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Motion to dismiss. Prac-
ARGUED AND DETERMINED
SUPREME COURT OF THE STATE OF GEORGIA,
MARCH TERM, 185 8.
Present-JOSEPH H LUMPKIN,
CHARLES. J. McDONALD, Judges.
JOSIAH PYRON, surviving executor, plaintiff in error, vs. SARAH C. PARKER, and others, defendants in error.
A deed of gift of a slave, if made and recorded according to the provisions of the Act of 1838, "to prescribe the mode of making gifts of slaves," is good against subsequent purchasers from the donor.
Trover, from Spalding county. Tried before Judge CABINESS, November Term, 1857.
This was an action of trover brought by Sarah C. Parker, and others, against Josiah Pyron and Lewis Pyron, executors of James Shipp, deceased, for the recovery of a negro woman slave named Caroline.
Lewis Pyron, one of the executors, died pending the suit, and the action proceeded against the survivor.
Pyron, ex'or, vs. Parker et al.
Plaintiffs offered and read in evidence a deed of gift from John Parker, their father, whereby he, in consideration of love and affection, conveyed to them one lot of land in Pike county containing 2021 acres, one half lot in the same county containing 101 acres, and twenty-five acres, part of another lot in same county; also, four negroes, Zill, Till, Caroline and Hannah; also, one bay horse, one bay mare, one cart and oxen, fifteen head of cattle, thirty-five head of hogs, and all his stock of provisions, corn, fodder, and all his household and kitchen furniture. He appointed Beverly Pyron agent, to act and do with the property conveyed to his children as he might think best for them. The deed bore date 29th March, 1842, and was recorded in the office of the Clerk of the Superior Court, 26th May, 1842. It was signed and sealed by John Parker, and witnessed by two witnesses, one being a Justice of the Peace.
Plaintiff's then read the answers to interrogatories of Henry Jones, who testified, that in the year 1852, James Shipp bought the negro Caroline from John Parker and his wife, but does not know whether Shipp ever had her in possession or not. She was worth between four hundred and four hundred and fifty dollars; that Shipp, he thinks, died in the latter part of the year 1853, in Pike county; knows that Shipp, at the time he bought Caroline, knew that John Parker had made a deed of gift of said negro to his children, because, before that time, witness and Shipp had stood John Parker's security to Isaac B. Williamson, on a note for about $400, and Williamson wanted his money, and hearing that Parker had made a deed of gift of his property to his children, witness and Shipp went to Zebulon and examined the Clerk's office, and found the deed on record.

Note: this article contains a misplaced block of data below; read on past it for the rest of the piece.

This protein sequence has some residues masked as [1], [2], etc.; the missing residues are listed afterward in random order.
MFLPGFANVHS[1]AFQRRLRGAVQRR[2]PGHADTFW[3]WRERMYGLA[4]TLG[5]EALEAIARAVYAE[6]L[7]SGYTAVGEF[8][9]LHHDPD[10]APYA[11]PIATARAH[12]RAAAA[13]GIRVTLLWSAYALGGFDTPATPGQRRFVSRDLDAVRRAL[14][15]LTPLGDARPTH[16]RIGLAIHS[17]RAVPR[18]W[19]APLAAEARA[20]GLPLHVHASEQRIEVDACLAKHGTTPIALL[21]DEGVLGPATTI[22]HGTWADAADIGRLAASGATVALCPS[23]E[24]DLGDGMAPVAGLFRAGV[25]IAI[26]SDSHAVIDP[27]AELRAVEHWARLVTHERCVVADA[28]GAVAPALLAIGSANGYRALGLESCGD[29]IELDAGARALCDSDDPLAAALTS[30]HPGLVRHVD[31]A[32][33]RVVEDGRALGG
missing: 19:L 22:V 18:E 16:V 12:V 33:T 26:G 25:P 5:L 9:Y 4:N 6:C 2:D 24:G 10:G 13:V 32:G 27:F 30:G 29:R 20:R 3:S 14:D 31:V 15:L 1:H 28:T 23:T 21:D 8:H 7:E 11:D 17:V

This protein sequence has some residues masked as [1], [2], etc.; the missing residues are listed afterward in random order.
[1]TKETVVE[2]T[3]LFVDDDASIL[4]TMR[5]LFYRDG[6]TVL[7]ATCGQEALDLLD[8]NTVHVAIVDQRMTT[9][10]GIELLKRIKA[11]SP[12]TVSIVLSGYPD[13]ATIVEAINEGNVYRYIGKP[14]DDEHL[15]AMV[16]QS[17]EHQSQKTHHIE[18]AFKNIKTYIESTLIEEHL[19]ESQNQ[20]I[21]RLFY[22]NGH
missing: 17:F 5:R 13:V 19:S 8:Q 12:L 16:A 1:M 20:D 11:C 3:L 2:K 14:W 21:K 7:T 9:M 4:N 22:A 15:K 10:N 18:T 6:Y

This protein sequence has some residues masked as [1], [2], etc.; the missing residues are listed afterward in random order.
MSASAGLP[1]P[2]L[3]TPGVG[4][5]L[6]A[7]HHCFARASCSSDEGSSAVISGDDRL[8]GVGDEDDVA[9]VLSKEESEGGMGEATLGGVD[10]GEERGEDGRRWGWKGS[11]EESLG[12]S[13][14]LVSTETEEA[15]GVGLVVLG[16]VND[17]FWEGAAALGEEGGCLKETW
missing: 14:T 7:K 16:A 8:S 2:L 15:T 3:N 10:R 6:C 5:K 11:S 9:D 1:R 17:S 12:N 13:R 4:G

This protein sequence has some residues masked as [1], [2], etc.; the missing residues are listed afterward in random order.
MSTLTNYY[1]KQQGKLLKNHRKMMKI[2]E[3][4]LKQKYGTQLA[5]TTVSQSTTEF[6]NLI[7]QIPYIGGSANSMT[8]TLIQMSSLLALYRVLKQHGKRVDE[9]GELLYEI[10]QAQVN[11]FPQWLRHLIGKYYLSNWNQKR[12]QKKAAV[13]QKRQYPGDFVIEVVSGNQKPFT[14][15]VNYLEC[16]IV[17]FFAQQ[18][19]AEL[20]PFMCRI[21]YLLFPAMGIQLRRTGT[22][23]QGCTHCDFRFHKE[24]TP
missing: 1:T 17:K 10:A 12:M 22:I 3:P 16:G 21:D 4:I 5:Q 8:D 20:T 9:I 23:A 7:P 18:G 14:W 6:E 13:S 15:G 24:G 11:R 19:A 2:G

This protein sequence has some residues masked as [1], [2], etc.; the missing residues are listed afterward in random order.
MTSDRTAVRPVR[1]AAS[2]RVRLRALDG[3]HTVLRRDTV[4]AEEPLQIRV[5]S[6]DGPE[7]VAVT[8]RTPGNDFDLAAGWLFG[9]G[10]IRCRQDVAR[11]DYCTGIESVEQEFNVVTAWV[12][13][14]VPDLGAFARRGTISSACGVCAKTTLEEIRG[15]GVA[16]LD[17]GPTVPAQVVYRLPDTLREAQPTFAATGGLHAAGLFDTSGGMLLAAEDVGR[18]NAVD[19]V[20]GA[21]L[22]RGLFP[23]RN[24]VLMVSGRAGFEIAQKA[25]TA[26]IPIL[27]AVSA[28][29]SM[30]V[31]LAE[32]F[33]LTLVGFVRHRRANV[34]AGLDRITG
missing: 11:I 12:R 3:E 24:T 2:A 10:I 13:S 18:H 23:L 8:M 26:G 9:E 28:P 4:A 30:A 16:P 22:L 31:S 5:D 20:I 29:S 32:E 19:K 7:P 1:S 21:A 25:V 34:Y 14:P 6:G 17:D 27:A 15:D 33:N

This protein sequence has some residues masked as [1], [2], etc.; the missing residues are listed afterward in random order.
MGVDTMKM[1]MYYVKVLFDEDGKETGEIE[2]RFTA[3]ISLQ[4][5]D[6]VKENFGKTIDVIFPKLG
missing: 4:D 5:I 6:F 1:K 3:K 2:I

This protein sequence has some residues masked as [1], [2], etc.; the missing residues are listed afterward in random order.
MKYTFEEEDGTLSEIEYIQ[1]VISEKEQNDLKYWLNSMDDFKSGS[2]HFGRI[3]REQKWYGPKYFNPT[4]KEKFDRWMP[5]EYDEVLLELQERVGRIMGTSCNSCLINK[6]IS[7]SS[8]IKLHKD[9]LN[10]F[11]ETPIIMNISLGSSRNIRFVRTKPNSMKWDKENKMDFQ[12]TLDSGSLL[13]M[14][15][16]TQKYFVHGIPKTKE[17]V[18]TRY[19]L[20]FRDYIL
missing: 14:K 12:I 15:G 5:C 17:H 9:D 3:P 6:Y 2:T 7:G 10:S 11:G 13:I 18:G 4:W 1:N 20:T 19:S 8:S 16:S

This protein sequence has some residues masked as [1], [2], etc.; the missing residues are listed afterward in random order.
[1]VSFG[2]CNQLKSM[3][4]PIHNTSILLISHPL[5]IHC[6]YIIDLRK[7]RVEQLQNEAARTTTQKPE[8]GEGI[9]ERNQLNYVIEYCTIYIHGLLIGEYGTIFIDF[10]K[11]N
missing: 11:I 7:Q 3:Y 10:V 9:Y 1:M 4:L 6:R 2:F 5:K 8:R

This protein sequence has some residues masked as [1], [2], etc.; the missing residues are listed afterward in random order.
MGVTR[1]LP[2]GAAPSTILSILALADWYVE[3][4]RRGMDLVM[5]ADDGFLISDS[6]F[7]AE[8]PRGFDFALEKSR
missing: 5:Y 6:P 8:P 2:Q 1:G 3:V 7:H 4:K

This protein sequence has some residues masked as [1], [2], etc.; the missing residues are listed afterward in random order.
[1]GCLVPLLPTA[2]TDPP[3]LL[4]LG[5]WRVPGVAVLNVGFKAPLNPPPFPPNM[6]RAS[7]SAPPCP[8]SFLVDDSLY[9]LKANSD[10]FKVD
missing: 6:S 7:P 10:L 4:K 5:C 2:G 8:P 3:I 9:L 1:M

In answer to the cross interrogatories, witness says, that John Parker was indebted, at the time the deed of gift was made, to John Neal and Joseph Scott, but knows of no other indebtedness, and knows of no suits then pending against
Pyron, ex'or, vs. Parker et al.
him; that he had no other property not included in the deed of gift, except some little stock; does not know how many children he had; Parker is in a very poor condition; is worth nothing, and is a man of very weak mind, almost no mind at all, and has been in his present condition, as to property and mind, from three to five years; witness has furnished his family with from fifty to seventy-five dollars worth of provision annually for four or five years past, which was paid out of the proceeds of the crops made by the family up to the present year; does not know what went with the money paid for the negro Caroline, but supposes that it went to pay for provisions. At the time Shipp bought the negro, Parker owed him about $120, and supposes he had been owing it one or two years.
Martha Parker, the wife of John Parker, the donor, in answer to interrogatories, testified, that she was present when Shipp bought Caroline; she was delivered to him the same day he bought her, and he carried her off; and told witness afterwards that he hired Ab. Woods to carry her off and sell her for him; Shipp knew that she had been given to the children before he bought her, because he and her husband had made an effort to break the deed and failed.
To the cross interrogatories, she answered, that she did not know to whom John Parker was indebted at the time of making the deed; he owed Joseph Scott and John Neal, but how much did not know; he may have owed others. John Parker is my husband; we were husband and wife at the time the deed was made. The two first named plaintiffs are my step-children; William R. Dunn is my son-in-law, and the other plaintiffs are my children; I have two children younger than those named as plaintiffs; my youngest son named as plaintiff was born in December, and the deed was made the following May; I think about fifteen years ago. Does not know how much her husband was indebted at the time the deed was made, nor to whom, except to Joseph Scott and John Neal. Never persuaded him, in the presence of